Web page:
Yes, Type 2 diabetes can be difficult to cope with. But the good news it, so much of it is within your control.

More than 37 million Americans have Type 2 diabetes, about 1 in 10. Certain minority groups, including Black Americans and Latinos, are also at greater risk than white Americans because of genetics and other factors. Risk also increases with age. One-fourth of people over age 65 have diabetes.

Another 96 million – that’s 1 in 3 Americans – are prediabetic, meaning their blood sugar levels put them at risk for diabetes.

What do newly diagnosed patients say when they learn they have diabetes?

Diabetes is an incredibly prevalent problem. And we've heard about all the negative outcomes that can happen related to Type 2 diabetes. So, many people come to the discussion with a high degree of fear.

The first thing to do is take a deep breath. The second is to learn as much as you can from reliable sources. Don't go to “Dr. Google” and search diabetes. A reliable source for information is the American Diabetes Association for both Type 1 and Type 2 diabetes and to the JDRF for Type 1 (or “juvenile”) diabetes.

But, we all Google everything. What's wrong with Googling Type 2 diabetes?

It's the same problem as Googling anything. You don't know what kind of information you're going to get. Just because it's on the internet doesn't mean it's true.

And people looking for information in a heightened state of concern may not be able to filter and critically evaluate the information they're reading. Anytime you have a new health diagnosis, you should go to the most authoritative source. Your health care provider can direct you to good ones.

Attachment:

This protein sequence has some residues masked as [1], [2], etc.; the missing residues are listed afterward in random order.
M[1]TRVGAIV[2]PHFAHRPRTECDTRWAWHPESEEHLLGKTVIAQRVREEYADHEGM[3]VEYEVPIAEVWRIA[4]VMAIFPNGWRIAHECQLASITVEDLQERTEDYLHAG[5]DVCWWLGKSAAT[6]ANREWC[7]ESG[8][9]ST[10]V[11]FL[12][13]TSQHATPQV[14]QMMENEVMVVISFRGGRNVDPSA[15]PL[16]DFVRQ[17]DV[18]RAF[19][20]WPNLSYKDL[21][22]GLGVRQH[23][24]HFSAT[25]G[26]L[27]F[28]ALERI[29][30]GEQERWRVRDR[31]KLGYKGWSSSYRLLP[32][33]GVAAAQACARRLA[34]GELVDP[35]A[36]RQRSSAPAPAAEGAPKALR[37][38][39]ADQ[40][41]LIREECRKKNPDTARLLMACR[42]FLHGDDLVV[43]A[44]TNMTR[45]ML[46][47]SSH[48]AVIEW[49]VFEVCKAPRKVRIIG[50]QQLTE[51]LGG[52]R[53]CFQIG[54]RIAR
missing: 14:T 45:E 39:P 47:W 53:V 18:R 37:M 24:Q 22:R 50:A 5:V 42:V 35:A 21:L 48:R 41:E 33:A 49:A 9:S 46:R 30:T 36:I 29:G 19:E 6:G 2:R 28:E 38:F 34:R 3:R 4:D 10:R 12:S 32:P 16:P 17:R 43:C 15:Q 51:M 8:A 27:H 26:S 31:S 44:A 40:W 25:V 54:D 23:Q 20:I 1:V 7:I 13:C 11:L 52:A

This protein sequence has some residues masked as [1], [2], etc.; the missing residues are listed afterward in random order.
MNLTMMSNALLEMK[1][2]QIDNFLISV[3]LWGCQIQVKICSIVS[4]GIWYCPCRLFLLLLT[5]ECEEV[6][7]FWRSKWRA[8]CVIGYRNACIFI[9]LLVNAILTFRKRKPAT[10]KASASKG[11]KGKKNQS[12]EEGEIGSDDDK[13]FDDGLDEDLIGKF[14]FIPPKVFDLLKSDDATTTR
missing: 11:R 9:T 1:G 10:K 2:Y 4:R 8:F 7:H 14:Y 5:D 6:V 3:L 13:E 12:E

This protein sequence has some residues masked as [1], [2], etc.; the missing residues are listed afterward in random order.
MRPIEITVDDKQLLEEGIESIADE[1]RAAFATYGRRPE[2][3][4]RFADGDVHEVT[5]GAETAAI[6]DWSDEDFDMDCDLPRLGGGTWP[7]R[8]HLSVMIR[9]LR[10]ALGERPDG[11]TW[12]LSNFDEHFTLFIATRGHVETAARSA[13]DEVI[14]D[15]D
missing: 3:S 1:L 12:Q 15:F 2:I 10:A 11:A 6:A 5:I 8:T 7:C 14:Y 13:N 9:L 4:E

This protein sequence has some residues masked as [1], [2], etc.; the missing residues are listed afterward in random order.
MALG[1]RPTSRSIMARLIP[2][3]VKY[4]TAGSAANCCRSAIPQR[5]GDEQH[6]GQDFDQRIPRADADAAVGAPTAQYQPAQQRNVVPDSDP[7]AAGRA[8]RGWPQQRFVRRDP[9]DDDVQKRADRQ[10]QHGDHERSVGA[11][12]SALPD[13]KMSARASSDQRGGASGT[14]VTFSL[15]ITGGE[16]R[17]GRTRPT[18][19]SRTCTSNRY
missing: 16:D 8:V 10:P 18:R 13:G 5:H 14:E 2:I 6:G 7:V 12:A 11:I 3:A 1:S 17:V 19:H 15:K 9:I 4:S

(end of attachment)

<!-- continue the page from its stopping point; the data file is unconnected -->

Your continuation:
Another place to find good information is a diabetes education program. People with Type 2 diabetes, in particular, should get a referral to a certified diabetes educator.

We know the best thing to do post-diagnosis. What's the worst thing you can do?

The worst thing to do is panic and take on a fatalistic attitude.

For starters, work on increasing your physical activity. Any kind of physical activity can help. Nothing is too small. If you’re completely sedentary, walking to the end of the block and back once a day is more than a good start.

Patients with Type 2 diabetes should find a way to lose weight. Weight-management really is critical for controlling diabetes, and the better you control your diabetes from the beginning, the better your long-term outcome.

Finally, not everybody needs to be on medication from the beginning, but some people do. And sometimes that includes insulin. Oftentimes, for people with very high blood sugar elevation, insulin is the only choice to manage their blood sugar. And with time, changes in lifestyle and gradual weight loss, many patients can cut back or even eliminate their insulin therapy – even if they're on it immediately after diagnosis.

Can you reverse Type 2 diabetes? Or at least substantially improve your condition?